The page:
Japanese police have raided the offices of a cult once known as Aum Shinrikyo, a day after its ex-leader lost his last appeal against a death sentence.
Asahara was originally sentenced in 2004
Officials entered 25 facilities associated with the cult looking for illegal activities by members.
Shoko Asahara was convicted in 2004 of masterminding a 1995 gas attack on the Tokyo subway in which 12 people died and hundreds were injured.
The cult changed its name to Aleph in 2000 and has renounced violence.
But it is still heavily monitored by police.
1955 - Born in Yatsushiro, real name Chizuo Matsumoto
1987 - Starts Aum Shinrikyo
1994 - First sarin attack
1995 - Tokyo subway attack
1996 - Goes on trial
2004 - Trial ends
Security officials said they wanted to check for any unexpected reaction to the Supreme Court's decision.
"Our aim is to prevent any illegal activities by cult members in response to the confirmation of Asahara's death sentence," an agency official told Reuters news agency.
"Of course, we basically want to put the public's mind at rest."
The cult leader, a former acupuncturist, was sentenced to death in February 2004 after a trial lasting eight years.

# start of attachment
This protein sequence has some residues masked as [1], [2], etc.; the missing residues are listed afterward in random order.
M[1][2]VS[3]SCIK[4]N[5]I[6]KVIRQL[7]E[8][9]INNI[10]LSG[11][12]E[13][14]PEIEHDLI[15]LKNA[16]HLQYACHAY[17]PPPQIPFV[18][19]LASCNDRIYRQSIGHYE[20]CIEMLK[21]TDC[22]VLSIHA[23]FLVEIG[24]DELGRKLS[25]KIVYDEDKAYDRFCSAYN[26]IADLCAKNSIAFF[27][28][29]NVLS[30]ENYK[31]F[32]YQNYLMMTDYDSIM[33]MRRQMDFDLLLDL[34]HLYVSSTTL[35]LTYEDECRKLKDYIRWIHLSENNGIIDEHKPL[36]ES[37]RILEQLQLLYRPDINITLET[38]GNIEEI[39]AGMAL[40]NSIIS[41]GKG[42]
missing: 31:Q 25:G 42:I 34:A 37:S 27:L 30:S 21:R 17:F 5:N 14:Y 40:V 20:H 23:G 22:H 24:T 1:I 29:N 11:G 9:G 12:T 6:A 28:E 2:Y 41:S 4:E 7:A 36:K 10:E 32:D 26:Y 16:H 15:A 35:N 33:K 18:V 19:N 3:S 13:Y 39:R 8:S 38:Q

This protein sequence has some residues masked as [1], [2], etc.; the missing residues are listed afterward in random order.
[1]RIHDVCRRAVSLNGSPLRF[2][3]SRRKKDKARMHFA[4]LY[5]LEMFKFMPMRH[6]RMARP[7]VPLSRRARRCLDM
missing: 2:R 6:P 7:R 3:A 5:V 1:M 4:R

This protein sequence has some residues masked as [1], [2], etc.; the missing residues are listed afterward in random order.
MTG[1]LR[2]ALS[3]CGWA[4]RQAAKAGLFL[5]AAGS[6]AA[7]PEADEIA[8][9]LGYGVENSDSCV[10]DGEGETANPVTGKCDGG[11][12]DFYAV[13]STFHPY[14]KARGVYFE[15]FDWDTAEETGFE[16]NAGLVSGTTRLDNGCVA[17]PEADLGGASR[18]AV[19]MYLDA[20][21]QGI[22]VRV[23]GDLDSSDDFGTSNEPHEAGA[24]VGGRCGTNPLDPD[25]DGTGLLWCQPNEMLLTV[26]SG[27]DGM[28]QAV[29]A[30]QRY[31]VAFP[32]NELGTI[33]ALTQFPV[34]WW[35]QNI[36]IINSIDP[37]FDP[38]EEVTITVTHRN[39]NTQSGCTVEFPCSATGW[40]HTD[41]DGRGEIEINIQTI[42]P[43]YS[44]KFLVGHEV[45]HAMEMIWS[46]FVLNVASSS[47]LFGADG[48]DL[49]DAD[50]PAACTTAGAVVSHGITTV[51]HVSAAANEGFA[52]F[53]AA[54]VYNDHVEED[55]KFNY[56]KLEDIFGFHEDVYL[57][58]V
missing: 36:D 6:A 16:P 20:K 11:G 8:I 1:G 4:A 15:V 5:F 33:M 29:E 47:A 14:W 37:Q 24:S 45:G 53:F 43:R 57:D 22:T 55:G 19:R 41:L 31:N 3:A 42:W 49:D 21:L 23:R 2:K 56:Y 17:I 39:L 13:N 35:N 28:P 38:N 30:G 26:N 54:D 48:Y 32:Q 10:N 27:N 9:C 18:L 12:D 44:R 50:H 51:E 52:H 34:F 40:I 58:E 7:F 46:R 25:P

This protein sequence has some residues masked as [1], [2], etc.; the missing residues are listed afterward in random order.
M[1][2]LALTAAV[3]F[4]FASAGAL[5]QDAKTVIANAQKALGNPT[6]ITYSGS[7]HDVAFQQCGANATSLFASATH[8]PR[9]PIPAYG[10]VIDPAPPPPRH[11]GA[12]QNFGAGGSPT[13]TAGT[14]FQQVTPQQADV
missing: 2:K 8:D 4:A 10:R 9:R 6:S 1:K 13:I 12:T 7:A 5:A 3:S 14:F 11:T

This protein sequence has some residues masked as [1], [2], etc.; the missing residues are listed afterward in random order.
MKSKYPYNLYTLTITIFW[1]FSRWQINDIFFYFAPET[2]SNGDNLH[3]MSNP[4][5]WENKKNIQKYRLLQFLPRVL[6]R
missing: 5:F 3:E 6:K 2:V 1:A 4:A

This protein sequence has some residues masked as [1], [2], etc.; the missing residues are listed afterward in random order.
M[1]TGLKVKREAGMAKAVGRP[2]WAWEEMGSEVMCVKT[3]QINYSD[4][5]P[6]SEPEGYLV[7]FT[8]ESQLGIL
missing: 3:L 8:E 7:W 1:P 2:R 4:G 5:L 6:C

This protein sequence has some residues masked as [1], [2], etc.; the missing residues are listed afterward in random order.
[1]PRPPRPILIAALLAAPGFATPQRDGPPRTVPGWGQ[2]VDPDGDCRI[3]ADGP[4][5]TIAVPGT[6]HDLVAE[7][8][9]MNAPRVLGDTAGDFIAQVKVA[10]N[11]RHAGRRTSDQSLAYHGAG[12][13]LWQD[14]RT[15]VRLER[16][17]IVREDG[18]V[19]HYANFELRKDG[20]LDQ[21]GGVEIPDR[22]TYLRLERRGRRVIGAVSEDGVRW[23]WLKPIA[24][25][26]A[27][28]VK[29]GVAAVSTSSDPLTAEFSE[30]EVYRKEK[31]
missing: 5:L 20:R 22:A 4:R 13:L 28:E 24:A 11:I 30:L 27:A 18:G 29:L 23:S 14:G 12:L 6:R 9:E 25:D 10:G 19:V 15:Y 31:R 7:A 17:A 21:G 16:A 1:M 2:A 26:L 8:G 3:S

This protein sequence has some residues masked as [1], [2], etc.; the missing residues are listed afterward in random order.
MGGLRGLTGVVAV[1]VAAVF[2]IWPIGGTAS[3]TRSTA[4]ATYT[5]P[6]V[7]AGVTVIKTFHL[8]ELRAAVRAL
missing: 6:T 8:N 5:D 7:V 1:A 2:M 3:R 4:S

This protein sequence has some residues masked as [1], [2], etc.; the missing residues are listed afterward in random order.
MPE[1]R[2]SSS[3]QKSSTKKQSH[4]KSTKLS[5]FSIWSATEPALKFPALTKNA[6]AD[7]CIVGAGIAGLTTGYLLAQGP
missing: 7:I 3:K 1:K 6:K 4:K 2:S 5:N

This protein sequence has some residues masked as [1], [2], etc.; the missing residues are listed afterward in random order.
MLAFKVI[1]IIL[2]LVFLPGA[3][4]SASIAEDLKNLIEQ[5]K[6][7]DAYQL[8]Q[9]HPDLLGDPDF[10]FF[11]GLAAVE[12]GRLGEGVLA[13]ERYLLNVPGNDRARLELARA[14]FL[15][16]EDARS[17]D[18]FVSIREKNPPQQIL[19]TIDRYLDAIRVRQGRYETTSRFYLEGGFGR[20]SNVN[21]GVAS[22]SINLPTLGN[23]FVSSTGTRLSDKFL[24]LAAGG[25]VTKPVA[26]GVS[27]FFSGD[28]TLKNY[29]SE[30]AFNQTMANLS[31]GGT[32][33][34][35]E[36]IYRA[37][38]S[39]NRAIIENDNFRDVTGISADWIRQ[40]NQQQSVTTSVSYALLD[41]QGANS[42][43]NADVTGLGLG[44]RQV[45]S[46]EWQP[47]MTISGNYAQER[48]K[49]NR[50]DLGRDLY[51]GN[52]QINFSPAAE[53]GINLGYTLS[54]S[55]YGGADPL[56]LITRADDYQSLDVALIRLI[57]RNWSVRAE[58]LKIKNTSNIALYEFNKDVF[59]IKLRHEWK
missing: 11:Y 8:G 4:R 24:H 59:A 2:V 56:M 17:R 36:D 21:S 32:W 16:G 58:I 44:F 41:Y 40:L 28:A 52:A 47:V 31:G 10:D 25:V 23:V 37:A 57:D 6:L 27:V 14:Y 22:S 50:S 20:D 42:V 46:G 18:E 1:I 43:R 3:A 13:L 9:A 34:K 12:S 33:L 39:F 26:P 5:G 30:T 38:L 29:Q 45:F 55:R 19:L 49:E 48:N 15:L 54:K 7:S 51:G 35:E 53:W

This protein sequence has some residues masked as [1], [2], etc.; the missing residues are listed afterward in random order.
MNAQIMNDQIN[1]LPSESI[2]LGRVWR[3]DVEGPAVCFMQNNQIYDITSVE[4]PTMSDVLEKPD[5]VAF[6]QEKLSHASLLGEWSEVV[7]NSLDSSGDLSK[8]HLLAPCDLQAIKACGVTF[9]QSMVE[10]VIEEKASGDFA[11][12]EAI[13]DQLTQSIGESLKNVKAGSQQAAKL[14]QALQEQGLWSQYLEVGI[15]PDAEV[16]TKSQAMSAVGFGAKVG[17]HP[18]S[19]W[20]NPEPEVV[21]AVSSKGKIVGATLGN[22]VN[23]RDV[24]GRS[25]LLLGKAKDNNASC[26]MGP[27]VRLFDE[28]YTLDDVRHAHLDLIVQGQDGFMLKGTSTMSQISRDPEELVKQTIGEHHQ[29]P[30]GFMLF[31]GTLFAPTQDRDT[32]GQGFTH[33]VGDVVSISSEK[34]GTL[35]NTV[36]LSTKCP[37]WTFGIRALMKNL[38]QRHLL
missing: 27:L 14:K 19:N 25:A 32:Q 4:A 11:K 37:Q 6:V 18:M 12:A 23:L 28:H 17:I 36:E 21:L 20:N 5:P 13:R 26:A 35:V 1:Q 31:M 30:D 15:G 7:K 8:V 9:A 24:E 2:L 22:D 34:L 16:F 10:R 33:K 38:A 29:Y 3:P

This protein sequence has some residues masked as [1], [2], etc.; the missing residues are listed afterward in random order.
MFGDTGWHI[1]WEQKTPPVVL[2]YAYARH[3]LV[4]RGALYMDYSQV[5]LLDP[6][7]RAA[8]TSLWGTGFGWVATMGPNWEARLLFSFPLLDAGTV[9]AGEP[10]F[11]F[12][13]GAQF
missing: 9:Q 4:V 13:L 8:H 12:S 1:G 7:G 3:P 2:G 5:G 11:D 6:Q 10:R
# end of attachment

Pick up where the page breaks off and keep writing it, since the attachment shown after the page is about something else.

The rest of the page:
He was also found guilty of other charges including plotting a 1994 gas attack in the central Japanese city of Matsumoto that killed seven people.
'Genius of meditation'
Altogether, 12 cult members have been sentenced to death, but none of the sentences have yet been carried out.
Japan does not announce the dates of executions and they could happen at any time.
Last month, a court upheld the death sentence for the cult's alleged second in command, a chemist who oversaw the development of the nerve gas.
Before the attacks, Aum Shinrikyo had thousands of members, many of them educated and wealthy, who embraced Asahara's violent apocalyptic teachings.
In its new form as Aleph, it still considers Asahara a "genius of meditation" but says it cannot approve of Aum's activities under his leadership and no longer considers him its guru.